For Barinholtz — who’d only directed one episode of the TV comedy series “The Mindy Project,” on which he costarred, prior to “The Oath” — the challenges of writing, directing, starring in and producing a film were “myriad.”
“For a movie like this in terms of size and scope and time we had to shoot, there was very little room for error,” he said. “Literally from 6 a.m. until, like, 7 p.m. every day, I was never not walking or talking. I’m a relatively loquacious guy — I love the sound of my own voice — but...just the amount of moving and walking and talking really took me by surprise.”
Beyond the multiple roles Barinholtz took on, “The Oath” also marks a change of pace for breakout comedy star Tiffany Haddish, who plays Chris’ wife, Kai, the level-headed counterpart to Chris’ neurotic obsessive.
Barinholtz first glimpsed Haddish in 2016’s “Keanu,” a vehicle for Peele and Keegan-Michael Key, and had an immediate, visceral reaction to the future star of “Girls Trip” and “Night School.”
“I was just like, ‘Oh my gosh, she’s so real and tough and funny and beautiful,’ ” he said. “I remember thinking when I saw that movie, ‘I would love to be married to her in that movie. I would love it.’ ”
He sent Haddish the script just as the surprise success of “Girls Trip” catapulted her to fame, “and she became ‘ready,’ to quote her,” he said.
“When I read [the script], it made my heart sing,” said Haddish. “It just filled my heart up. And I was like, ‘Yeah, there are some teachable moments here. This is a good story full of heart, I really love it.’ I’m not heavy into politics, but I liked where it was going with it.”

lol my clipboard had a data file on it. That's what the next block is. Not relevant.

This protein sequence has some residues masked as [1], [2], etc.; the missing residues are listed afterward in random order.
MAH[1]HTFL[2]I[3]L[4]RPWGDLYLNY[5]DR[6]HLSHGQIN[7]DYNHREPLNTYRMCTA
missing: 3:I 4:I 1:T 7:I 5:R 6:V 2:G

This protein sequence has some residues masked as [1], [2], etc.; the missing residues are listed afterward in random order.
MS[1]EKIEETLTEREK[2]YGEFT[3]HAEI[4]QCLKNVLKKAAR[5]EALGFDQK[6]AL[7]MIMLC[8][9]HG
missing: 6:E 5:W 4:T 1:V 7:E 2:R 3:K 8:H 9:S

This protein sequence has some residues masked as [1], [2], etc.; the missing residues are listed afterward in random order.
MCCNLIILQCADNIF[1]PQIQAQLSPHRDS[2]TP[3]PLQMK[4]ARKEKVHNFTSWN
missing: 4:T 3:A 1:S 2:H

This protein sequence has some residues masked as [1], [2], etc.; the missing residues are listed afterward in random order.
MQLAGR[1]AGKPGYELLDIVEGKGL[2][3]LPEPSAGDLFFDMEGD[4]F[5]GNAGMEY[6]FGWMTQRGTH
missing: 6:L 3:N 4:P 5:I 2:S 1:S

“God bless her, man,” said Barinholtz. “She was at the busiest time in her life where she was making the jump from famous to uber-famous. She would literally host ‘SNL,’ come back, shoot four days [for us]. It was just amazing.
“I always pride myself on being the most likable person on set,” he continued. "[But] I’m like Donald Trump Jr. compared to her. People just love her. She is as advertised, and to watch her claim her throne, it is a true joy.”
Besides making people laugh (which Barinholtz says is the most important thing), he says he hopes people who see “The Oath” are inspired to mend fractured relationships with family members and open the door for potential reconciliation.
“There will be a day when there is a president whose name is not Trump,” he said. “Congresses come and go and political parties...America is bigger to that. To me, the hope is that we haven’t thrown out the baby with the bathwater and just been like, ‘I’m not going to talk to [people with different political opinions] ever again,’ because then we really are in trouble.
“Despite my Twitter feed, I am optimistic about America,” he added. “I hope that people think, ‘That movie was funny. I should call my brother.’ You know what I mean?”